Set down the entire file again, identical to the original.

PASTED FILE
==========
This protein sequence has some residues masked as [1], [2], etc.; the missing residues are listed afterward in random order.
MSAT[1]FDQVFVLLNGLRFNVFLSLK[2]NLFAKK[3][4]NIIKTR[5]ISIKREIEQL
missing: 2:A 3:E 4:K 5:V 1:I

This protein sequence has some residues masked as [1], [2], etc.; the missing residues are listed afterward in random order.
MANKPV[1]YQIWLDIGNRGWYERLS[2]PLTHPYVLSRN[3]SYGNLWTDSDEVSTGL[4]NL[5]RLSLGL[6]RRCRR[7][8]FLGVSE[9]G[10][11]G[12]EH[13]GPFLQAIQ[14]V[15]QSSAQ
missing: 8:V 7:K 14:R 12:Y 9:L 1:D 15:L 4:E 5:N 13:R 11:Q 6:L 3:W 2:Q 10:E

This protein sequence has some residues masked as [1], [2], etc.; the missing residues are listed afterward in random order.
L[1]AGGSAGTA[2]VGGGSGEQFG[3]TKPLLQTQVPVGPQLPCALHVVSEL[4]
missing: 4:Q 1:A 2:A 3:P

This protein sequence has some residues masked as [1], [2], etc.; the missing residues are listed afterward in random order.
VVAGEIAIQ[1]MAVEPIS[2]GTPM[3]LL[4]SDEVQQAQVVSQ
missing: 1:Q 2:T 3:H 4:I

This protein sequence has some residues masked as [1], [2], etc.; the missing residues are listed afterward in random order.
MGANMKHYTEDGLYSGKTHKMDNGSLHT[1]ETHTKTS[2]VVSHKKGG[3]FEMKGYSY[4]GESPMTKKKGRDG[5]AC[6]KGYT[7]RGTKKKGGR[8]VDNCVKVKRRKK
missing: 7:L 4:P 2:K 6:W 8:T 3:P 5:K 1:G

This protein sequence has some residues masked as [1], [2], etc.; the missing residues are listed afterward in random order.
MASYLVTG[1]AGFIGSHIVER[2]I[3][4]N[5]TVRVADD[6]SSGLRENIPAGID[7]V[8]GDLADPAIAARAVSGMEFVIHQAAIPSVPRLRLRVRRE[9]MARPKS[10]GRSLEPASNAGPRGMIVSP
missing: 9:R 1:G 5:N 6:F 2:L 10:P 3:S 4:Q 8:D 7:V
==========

This protein sequence has some residues masked as [1], [2], etc.; the missing residues are listed afterward in random order.
MSAT[1]FDQVFVLLNGLRFNVFLSLK[2]NLFAKK[3][4]NIIKTR[5]ISIKREIEQL
missing: 2:A 3:E 4:K 5:V 1:I

This protein sequence has some residues masked as [1], [2], etc.; the missing residues are listed afterward in random order.
MANKPV[1]YQIWLDIGNRGWYERLS[2]PLTHPYVLSRN[3]SYGNLWTDSDEVSTGL[4]NL[5]RLSLGL[6]RRCRR[7][8]FLGVSE[9]G[10][11]G[12]EH[13]GPFLQAIQ[14]V[15]QSSAQ
missing: 8:V 7:K 14:R 12:Y 9:L 1:D 15:L 4:E 5:N 13:R 11:Q 6:L 3:W 2:Q 10:E

This protein sequence has some residues masked as [1], [2], etc.; the missing residues are listed afterward in random order.
L[1]AGGSAGTA[2]VGGGSGEQFG[3]TKPLLQTQVPVGPQLPCALHVVSEL[4]
missing: 4:Q 1:A 2:A 3:P

This protein sequence has some residues masked as [1], [2], etc.; the missing residues are listed afterward in random order.
VVAGEIAIQ[1]MAVEPIS[2]GTPM[3]LL[4]SDEVQQAQVVSQ
missing: 1:Q 2:T 3:H 4:I

This protein sequence has some residues masked as [1], [2], etc.; the missing residues are listed afterward in random order.
MGANMKHYTEDGLYSGKTHKMDNGSLHT[1]ETHTKTS[2]VVSHKKGG[3]FEMKGYSY[4]GESPMTKKKGRDG[5]AC[6]KGYT[7]RGTKKKGGR[8]VDNCVKVKRRKK
missing: 7:L 4:P 2:K 6:W 8:T 3:P 5:K 1:G

This protein sequence has some residues masked as [1], [2], etc.; the missing residues are listed afterward in random order.
MASYLVTG[1]AGFIGSHIVER[2]I[3][4]N[5]TVRVADD[6]SSGLRENIPAGID[7]V[8]GDLADPAIAARAVSGMEFVIHQAAIPSVPRLRLRVRRE[9]MARPKS[10]GRSLEPASNAGPRGMIVSP
missing: 9:R 1:G 5:N 6:F 2:L 10:P 3:S 4:Q 8:D 7:V